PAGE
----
Nancy Siegel, Towson University, MD: Feeding the Body Politic: Culinary Satire in the Reign of George III
Queen Charlotte frying sprats, George III toasting muffins or placing a fleet of ships in an oven about to be baked like gingerbread, the Prince of Wales gorging himself on the fortunes of Empire, William Pitt carving plum pudding with Napoleon, the American colonies represented as a kettle of fish, and of course the roast beef of England—visual metaphors and similes linking politics to consumption formed the basis for select satirists to create a distinct genre of prints which sparked debate, criticism, and dissent. From the mid-eighteenth through the early nineteenth century, these artists deployed a culinary vocabulary as their visual language to mock the royal family, nobility, and aristocrats. Whether the British Empire was referred to as a cake or a kettle of fish, the domestic language of food was easily understood by audiences with varied socio-economic and cultural backgrounds. My research posits that the iconography found in culinary print culture is more than merely humor-driven with its easily recognizable foodstuffs. While visually delightful and endlessly comedic, the comestibles employed to mock, deride, and ridicule members of the royal family and parliament expose subtexts that read as political and economic markers of trade and commerce. Their depictions of tea, gluttony or starvation, pork, beef, and bread whether butchered, consumed, or baked spoke to the conditions and events that ultimately dismantled the Empire: non-importation movements in the American colonies, food riots in London and the surrounding countryside, complex trade embargoes, protests over taxation, and ultimately revolution. To feed the body politic, literally and figuratively, was the means by which the British Empire would expand its control internationally but ultimately falter due to diplomatic conflict and economic hardship.
Rosalind Hayes, UCL: Eaters and the eaten: pork, parasites and slaughterhouse reform in British visual culture, 1880-1900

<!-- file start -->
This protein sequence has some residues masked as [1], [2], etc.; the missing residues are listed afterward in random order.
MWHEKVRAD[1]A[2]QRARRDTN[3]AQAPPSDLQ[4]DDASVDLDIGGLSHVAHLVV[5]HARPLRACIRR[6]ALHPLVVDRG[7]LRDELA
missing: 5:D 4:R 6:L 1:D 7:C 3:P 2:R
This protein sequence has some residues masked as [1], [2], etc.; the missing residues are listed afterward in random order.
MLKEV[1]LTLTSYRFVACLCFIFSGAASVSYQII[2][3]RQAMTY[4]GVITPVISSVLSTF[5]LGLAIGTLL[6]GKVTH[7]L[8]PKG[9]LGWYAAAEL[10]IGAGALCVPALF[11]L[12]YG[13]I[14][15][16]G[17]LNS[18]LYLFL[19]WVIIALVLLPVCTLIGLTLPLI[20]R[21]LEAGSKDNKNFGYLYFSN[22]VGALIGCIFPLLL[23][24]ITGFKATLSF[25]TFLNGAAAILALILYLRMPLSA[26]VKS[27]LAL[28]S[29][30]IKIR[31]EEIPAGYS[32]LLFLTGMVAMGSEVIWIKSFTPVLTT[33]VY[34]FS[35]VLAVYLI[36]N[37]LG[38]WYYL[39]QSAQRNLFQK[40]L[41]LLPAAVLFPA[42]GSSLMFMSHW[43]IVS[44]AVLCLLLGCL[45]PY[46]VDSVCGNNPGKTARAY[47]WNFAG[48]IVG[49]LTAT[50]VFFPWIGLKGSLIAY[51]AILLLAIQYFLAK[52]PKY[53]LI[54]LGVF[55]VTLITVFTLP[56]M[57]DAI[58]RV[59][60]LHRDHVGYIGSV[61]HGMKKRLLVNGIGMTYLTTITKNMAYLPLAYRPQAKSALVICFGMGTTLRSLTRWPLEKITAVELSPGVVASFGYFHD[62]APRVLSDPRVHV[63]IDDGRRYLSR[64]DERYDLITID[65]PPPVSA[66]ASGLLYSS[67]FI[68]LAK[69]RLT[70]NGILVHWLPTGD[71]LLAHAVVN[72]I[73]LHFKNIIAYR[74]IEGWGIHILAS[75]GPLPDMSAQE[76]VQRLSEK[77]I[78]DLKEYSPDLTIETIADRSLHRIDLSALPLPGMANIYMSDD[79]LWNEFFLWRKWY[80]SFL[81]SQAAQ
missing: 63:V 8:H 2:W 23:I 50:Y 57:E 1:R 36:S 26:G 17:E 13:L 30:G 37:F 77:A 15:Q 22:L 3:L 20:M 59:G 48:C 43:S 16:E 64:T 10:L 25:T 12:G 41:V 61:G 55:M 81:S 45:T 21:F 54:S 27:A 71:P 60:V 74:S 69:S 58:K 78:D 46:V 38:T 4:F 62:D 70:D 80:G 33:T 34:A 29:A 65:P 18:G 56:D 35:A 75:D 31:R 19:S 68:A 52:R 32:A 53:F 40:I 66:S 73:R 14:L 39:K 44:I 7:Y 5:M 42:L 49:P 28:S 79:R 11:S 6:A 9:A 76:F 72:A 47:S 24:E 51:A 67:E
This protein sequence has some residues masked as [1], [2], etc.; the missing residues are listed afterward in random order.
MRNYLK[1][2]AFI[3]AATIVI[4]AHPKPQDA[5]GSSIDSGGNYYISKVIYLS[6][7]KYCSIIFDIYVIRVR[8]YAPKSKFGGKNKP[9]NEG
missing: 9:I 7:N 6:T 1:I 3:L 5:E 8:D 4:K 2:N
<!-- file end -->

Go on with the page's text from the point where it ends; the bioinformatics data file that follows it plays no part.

WhenJohn Berger asked Why Look at Animals?, he argued that the nineteenth century witnessed the steady ‘marginalisation’ of nonhuman animals in public life, partly due to the widening distances between humans and the animals they ate. While Berger’s argument remains compelling, a more nuanced exploration is necessary to uncover the ways that ‘marginalisation’ was engendered. This includes recognising that, while animal slaughter rates increased in the UK and abroad, forms of non-mammalian life were known to thrive parasitically in Britain’s meat supply chain. Focusing on visual material such as prints, blueprints and photographs dating from 1880-1900, this paper delves into how slaughterhouse reform in Britain was shaped by concerns about the healthfulness and ethics of meat eating. In order to understand these concerns, it is necessary to consider how images were employed, and sometimes failed, to distinguish humans from nonhumans. Considering first anxieties over zoonotic parasitic disease, I complicate the definition of who precisely was the ‘food’. I then discuss the architecture of abattoirs and meat inspection within which animals’ ability to return the human gaze became restricted. To look at more-than-human-life, and follow the sightlines available to animals facing slaughter can tell us about the consequences of an increasingly global meat trade on the visual relationship between eaters and the eaten. It entails dealing with interspecies relationships on both a micro and macro scale. This question of scale is in turn important for examining how images convey - or undermine - human dominance over nonhuman life in the consumption of food.
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